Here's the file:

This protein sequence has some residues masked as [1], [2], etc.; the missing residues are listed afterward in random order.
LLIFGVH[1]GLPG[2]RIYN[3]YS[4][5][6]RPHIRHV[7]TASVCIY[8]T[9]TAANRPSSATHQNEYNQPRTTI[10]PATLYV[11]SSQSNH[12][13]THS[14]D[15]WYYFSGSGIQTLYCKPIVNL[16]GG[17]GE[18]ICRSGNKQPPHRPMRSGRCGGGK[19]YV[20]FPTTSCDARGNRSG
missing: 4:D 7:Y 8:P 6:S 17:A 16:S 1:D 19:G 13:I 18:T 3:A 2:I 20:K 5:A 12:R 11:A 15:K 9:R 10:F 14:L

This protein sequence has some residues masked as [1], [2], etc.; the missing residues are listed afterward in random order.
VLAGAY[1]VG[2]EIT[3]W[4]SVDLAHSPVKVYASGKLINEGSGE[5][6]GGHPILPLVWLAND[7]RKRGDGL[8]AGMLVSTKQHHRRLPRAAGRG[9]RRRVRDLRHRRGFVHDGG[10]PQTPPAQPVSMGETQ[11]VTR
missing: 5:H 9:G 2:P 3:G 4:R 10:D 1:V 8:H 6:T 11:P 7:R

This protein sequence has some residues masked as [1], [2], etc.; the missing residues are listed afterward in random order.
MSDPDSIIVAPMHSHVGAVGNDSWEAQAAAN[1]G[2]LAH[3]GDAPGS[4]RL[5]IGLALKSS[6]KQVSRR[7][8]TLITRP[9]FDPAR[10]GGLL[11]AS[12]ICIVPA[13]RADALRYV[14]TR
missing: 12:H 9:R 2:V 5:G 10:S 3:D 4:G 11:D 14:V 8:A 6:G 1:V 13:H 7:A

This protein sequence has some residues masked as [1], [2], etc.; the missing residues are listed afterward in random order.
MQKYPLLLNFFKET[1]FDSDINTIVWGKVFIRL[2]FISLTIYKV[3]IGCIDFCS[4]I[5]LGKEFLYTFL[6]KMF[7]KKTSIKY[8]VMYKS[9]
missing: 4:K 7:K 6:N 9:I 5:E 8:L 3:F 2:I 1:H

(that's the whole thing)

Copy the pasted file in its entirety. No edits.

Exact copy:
This protein sequence has some residues masked as [1], [2], etc.; the missing residues are listed afterward in random order.
LLIFGVH[1]GLPG[2]RIYN[3]YS[4][5][6]RPHIRHV[7]TASVCIY[8]T[9]TAANRPSSATHQNEYNQPRTTI[10]PATLYV[11]SSQSNH[12][13]THS[14]D[15]WYYFSGSGIQTLYCKPIVNL[16]GG[17]GE[18]ICRSGNKQPPHRPMRSGRCGGGK[19]YV[20]FPTTSCDARGNRSG
missing: 4:D 7:Y 8:P 6:S 17:A 16:S 1:D 19:G 13:I 18:T 3:A 2:I 20:K 5:A 12:R 11:A 15:K 9:R 10:F 14:L

This protein sequence has some residues masked as [1], [2], etc.; the missing residues are listed afterward in random order.
VLAGAY[1]VG[2]EIT[3]W[4]SVDLAHSPVKVYASGKLINEGSGE[5][6]GGHPILPLVWLAND[7]RKRGDGL[8]AGMLVSTKQHHRRLPRAAGRG[9]RRRVRDLRHRRGFVHDGG[10]PQTPPAQPVSMGETQ[11]VTR
missing: 5:H 9:G 2:P 3:G 4:R 10:D 1:V 8:H 6:T 11:P 7:R

This protein sequence has some residues masked as [1], [2], etc.; the missing residues are listed afterward in random order.
MSDPDSIIVAPMHSHVGAVGNDSWEAQAAAN[1]G[2]LAH[3]GDAPGS[4]RL[5]IGLALKSS[6]KQVSRR[7][8]TLITRP[9]FDPAR[10]GGLL[11]AS[12]ICIVPA[13]RADALRYV[14]TR
missing: 12:H 9:R 2:V 5:G 10:S 3:D 4:G 11:D 14:V 8:A 6:G 1:V 13:H 7:A

This protein sequence has some residues masked as [1], [2], etc.; the missing residues are listed afterward in random order.
MQKYPLLLNFFKET[1]FDSDINTIVWGKVFIRL[2]FISLTIYKV[3]IGCIDFCS[4]I[5]LGKEFLYTFL[6]KMF[7]KKTSIKY[8]VMYKS[9]
missing: 4:K 7:K 6:N 9:I 5:E 8:L 3:F 2:I 1:H